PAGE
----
Several important developments in the 1960s showed the way to using spectral analysis to identify and describe atmospheric waves predicted by theory. Among these waves were normal-mode Rossby–Haurwitz waves (NMRHWs). What follows is, first, a brief outline of how the influence of these developments on analyses of data collected during the Line Islands Experiment led to work on NMRHWs. Next, theoretical expectations of free NMRHWs as described by Kasahara and Kasahara and Puri in the early 1980s are discussed. Finally, spectral analyses of observed vorticity fields are presented for easy comparison with those expectations. The similarity between these relatively simple model predictions and observations is unique in meteorology, where complexity is the general rule. Readily available routines coded in NCAR Command Language (NCL) were used to isolate NMRHWs. It should be noted that, while these routines provide approximations to the theoretical predictions, open-access software for exact solutions has become available.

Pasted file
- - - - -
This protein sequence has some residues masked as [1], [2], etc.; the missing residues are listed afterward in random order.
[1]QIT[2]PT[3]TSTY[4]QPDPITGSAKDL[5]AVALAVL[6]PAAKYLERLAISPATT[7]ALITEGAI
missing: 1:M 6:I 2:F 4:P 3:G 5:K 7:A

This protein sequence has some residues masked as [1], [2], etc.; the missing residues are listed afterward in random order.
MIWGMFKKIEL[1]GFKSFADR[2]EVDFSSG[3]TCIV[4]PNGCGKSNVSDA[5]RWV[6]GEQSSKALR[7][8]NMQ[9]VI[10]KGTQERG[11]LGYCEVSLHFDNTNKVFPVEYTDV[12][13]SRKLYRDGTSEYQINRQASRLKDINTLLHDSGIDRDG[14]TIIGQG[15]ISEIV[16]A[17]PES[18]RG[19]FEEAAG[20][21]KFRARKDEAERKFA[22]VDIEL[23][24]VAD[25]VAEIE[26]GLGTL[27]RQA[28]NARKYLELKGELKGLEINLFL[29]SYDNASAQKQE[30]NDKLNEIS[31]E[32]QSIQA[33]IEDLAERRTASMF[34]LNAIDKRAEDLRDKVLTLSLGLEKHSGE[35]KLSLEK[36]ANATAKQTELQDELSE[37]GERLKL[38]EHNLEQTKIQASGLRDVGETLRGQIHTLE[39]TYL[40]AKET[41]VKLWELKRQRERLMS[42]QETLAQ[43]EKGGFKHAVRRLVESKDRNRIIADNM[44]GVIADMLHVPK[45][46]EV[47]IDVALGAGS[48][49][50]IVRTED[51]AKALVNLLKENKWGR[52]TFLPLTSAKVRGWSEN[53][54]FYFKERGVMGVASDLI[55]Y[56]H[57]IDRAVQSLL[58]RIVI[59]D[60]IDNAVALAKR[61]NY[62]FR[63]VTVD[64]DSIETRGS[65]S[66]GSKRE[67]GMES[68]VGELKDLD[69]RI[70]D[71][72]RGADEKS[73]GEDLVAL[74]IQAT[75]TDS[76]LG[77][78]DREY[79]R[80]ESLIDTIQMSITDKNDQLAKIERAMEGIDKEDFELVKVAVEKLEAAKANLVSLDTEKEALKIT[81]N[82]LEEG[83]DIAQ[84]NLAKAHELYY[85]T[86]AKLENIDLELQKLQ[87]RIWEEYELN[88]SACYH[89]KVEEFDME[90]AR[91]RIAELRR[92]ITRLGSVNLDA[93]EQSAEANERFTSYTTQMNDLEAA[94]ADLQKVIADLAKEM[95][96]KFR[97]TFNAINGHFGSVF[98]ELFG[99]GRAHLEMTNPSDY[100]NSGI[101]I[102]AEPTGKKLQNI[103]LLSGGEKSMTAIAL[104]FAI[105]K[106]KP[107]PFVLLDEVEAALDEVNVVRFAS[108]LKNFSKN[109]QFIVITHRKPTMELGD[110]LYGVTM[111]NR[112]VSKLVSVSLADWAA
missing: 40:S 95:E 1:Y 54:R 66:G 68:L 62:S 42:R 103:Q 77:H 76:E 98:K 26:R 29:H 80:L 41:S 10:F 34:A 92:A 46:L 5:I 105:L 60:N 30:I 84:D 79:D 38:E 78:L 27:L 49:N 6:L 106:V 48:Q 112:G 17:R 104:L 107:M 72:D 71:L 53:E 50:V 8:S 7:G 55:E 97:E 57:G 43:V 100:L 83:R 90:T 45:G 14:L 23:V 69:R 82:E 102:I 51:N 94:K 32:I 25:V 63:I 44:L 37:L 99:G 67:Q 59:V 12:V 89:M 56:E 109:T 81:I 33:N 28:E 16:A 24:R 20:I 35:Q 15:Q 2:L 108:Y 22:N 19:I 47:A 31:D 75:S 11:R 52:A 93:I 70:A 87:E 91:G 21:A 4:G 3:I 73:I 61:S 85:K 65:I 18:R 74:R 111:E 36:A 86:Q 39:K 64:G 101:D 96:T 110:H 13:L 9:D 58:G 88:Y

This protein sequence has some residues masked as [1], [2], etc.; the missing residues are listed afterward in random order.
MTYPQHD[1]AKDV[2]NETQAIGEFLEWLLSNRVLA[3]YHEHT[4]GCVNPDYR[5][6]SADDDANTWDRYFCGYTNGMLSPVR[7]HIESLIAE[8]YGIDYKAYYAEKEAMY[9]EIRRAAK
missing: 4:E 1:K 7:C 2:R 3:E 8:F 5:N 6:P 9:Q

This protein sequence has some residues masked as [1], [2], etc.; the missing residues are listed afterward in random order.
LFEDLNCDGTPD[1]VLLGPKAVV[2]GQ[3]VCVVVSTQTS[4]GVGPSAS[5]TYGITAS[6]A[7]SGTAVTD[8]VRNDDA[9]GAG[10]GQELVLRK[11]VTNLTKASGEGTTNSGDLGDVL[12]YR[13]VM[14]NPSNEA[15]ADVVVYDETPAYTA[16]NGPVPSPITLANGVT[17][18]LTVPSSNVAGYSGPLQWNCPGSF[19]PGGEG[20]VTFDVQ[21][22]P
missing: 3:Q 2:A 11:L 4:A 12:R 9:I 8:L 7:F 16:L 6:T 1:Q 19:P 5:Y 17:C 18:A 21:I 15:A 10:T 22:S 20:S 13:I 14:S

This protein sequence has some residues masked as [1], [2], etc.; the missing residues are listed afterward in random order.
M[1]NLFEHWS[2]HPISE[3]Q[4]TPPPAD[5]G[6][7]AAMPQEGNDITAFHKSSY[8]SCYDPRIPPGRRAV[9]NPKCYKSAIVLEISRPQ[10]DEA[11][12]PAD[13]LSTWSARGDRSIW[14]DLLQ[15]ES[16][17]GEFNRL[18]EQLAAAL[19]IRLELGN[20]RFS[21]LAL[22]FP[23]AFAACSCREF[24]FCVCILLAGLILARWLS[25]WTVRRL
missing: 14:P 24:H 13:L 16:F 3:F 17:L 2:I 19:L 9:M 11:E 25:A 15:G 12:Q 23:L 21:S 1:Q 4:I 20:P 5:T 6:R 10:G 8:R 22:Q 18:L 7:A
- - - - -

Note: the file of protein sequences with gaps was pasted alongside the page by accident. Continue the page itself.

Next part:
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Roland A. Madden

Abstract